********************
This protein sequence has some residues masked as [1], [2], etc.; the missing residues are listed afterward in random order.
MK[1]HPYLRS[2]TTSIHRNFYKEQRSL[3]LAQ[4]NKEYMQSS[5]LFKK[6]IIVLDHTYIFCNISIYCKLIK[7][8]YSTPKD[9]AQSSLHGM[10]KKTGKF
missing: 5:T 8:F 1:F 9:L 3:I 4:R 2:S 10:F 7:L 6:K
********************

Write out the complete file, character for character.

This protein sequence has some residues masked as [1], [2], etc.; the missing residues are listed afterward in random order.
MK[1]HPYLRS[2]TTSIHRNFYKEQRSL[3]LAQ[4]NKEYMQSS[5]LFKK[6]IIVLDHTYIFCNISIYCKLIK[7][8]YSTPKD[9]AQSSLHGM[10]KKTGKF
missing: 5:T 8:F 1:F 9:L 3:I 4:R 2:S 10:F 7:L 6:K